It’s absolutely correct that keeping schools open must be a high priority, just as B.C.’s Provincial Health Officer Dr. Bonnie Henry has said.
But if we want to keep schools open, making sure they’re safe environments must rank even higher. One cannot happen without the other.
Closing schools isn’t good for children’s mental health. Anxiety, post-traumatic stress, depression and behavioural challenges for children all increased during the pandemic, a report funded by the B.C. Representative for Children and Youth found. Vulnerable kids, such as those from low-income families or racialized communities, have been disproportionately affected by school closures.
“School is essential, and we know it is the best place for children to be," said Henry. “We’ve also seen remarkable resilience and adaptability of our school communities and I know that is what is going to help us get through what will undoubtably be some rocky times in the next few weeks.”
B.C. Teachers’ Federation President Teri Mooring also wants to see schools stay open, but would also like to see additional measures, such as providing N95 masks, prioritizing teachers for vaccines and improving ventilation in schools.
“We think that every step that can be taken to ensure schools can stay open should be taken,” Mooring said. “We think the measures we are advocating for are reasonable and feasible.”
Dr. Henry has often said that schools are not a significant source of transmission, but Canada’s Chief Public Health Officer Dr. Theresa Tam said in an interview with CBC that K-to-12 and post-secondary schools were the source of significant transmission, along with sporting events.
Remember, children under five are not vaccinated and fewer than half of those aged five to 11 have had one dose in B.C. and none have had two. In other parts of the world, children’s hospitalizationsdue to COVID-19 are increasing.
Keeping schools safe will require the measures Mooring mentioned above and other measures like an updated health check that reflects Omicron symptoms, excellent communications about cases and outbreaks, and the use of rapid tests to screen for illness regularly.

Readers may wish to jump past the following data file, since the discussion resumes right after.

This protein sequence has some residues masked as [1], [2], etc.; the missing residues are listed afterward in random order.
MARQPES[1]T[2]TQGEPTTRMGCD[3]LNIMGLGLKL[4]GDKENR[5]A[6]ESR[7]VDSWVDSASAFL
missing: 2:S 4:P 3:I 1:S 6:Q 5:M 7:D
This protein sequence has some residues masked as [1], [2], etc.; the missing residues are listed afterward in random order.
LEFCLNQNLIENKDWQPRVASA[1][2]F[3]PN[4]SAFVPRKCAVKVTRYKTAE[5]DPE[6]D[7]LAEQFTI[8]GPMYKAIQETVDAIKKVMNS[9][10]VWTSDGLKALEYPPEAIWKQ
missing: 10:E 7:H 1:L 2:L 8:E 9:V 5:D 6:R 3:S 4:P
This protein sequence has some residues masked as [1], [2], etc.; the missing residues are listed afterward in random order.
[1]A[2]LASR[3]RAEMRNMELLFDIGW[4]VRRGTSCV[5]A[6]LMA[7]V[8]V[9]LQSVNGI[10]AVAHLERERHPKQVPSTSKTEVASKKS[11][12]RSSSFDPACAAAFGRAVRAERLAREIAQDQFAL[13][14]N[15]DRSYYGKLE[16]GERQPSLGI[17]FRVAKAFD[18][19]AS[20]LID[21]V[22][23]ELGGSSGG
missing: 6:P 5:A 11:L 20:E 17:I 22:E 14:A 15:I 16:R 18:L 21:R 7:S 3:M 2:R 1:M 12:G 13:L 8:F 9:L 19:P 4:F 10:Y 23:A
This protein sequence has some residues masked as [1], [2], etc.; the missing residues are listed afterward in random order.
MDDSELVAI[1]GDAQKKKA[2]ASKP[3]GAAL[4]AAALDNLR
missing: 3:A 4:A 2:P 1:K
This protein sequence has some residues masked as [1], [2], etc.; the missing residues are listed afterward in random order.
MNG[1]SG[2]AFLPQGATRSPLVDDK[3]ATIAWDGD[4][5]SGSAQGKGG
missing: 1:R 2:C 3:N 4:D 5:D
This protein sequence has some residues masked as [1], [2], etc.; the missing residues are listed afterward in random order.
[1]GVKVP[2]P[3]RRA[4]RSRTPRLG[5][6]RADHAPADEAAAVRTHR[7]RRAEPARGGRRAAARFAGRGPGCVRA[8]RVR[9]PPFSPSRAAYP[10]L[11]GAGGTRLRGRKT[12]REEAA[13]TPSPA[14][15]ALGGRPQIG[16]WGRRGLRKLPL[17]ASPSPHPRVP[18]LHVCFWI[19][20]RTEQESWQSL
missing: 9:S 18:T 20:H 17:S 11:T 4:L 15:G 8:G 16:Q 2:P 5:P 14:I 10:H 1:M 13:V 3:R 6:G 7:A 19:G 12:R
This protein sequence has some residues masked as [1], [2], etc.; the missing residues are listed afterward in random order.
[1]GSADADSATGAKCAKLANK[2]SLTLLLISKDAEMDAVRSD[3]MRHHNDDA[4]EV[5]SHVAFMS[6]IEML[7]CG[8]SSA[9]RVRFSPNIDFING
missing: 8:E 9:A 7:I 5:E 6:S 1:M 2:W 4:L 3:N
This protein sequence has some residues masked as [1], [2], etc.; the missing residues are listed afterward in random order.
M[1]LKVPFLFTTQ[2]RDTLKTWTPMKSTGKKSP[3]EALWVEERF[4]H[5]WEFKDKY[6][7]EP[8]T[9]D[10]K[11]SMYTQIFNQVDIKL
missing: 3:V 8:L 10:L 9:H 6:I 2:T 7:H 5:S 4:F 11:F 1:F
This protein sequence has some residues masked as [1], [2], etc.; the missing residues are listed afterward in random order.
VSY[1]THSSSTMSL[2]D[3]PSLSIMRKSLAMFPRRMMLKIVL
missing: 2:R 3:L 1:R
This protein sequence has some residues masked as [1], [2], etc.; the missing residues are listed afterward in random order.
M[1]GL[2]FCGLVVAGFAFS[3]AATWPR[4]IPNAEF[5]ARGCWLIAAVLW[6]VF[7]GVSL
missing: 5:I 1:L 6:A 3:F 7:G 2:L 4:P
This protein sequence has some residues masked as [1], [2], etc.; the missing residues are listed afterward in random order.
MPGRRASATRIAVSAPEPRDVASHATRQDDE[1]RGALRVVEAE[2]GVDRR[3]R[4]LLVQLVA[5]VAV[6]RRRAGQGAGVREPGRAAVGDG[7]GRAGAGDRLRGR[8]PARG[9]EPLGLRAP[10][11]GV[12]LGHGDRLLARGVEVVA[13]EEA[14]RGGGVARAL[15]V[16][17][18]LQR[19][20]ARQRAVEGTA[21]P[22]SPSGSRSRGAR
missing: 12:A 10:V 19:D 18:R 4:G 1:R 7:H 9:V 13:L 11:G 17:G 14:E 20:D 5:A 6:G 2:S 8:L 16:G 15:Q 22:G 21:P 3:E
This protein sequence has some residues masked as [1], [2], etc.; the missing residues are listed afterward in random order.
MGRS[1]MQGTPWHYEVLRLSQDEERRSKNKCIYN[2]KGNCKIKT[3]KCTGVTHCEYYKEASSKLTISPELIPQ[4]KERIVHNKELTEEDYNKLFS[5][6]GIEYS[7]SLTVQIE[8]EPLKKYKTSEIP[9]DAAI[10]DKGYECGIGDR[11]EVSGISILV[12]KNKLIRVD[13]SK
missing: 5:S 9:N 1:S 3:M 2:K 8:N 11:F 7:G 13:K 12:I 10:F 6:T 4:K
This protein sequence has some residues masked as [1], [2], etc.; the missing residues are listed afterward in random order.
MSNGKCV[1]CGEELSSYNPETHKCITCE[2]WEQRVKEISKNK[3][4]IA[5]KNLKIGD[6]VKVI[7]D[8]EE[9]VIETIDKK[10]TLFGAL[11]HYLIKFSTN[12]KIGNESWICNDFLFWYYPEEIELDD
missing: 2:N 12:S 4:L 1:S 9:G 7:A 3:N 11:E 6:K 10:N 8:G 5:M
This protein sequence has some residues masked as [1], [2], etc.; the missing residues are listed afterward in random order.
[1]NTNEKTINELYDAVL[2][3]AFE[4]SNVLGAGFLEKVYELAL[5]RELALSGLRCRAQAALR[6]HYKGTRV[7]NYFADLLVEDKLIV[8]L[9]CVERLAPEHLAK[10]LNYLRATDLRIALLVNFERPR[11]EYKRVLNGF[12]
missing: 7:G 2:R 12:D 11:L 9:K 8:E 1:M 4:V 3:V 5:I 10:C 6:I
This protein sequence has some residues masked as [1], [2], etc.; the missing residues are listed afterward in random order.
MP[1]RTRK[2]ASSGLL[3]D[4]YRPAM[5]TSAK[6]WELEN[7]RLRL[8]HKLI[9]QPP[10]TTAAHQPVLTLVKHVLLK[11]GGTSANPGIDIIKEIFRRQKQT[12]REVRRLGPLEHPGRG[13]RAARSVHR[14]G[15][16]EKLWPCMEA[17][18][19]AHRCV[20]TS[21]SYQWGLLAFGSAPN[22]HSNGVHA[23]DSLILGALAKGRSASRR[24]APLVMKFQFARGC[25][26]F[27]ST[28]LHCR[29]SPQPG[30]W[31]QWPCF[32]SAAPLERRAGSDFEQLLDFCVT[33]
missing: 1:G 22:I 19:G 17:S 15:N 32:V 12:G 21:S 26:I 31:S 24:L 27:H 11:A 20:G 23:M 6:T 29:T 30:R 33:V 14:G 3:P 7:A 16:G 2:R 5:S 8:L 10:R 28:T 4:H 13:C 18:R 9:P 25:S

Private companies, particularly in the film industry, screen their employees using rapid tests. Schools in other parts of the world regularly test children with rapid tests. Schools would have access to 500,000 rapid tests, but they will be used for teachers and students with symptoms, not to screen for asymptomatic cases, Dr. Henry said. That’s a shame because asymptomatic screening would help keep schools safer.
As of Jan. 7, the health check for K-12 students in B.C. is not updated to reflect the symptoms of Omicron, which are more often a congested nose, a phlegmy throat and a headache. The health check still asks if a student has a fever, chills, cough, loss of sense of smell or taste or difficulty breathing. I had COVID-19 in December and had none of those symptoms. To make schools safe, the health check will need to be updated and enforced.
Dr. Henry has said that Omicron’s rapid spread means it won’t be possible to send out notifications of exposures in schools as done in the past. Instead, school attendance will be a “proxy” for exposure notifications, said Education Minister Jennifer Whiteside. If attendance is lower than usual for this time of year, public health will step in to check for a COVID-19 outbreak and parents will be notified, Whiteside says.
A shift to home-based learning will be an assessment made by individual schools, based on their staffing levels, she says.
Very few details were given about what level of absenteeism might trigger public health getting involved.
“We think the more information, the better,” Mooring said. “We're concerned about the lack of information to teachers and families.”
Omicron has changed the pandemic, but after two years, we should expect better and more communication, not less. Clear, timely and accurate communication is going to be necessary to keep schools safe.
Dr. Henry has been clear about her priorities – preventing serious illness and deaths, preventing the healthcare system from being overwhelmed and preventing massive disruption to society.
She said businesses should prepare for up to one-third of staff members to be ill.
“Our challenge in the next few weeks will be dealing with high numbers of people who are off ill,” she said. “The interruption to our business continuity is something that we now need to think more carefully about.”
That’s especially true if the business in question is a hospital, a school or a grocery store. A school trying to operate with one-third of its staff off sick would not be safe for students, to say nothing of what mixing classes might mean for spreading COVID-19.
Keeping schools open won’t be possible if those within the schools are not protected.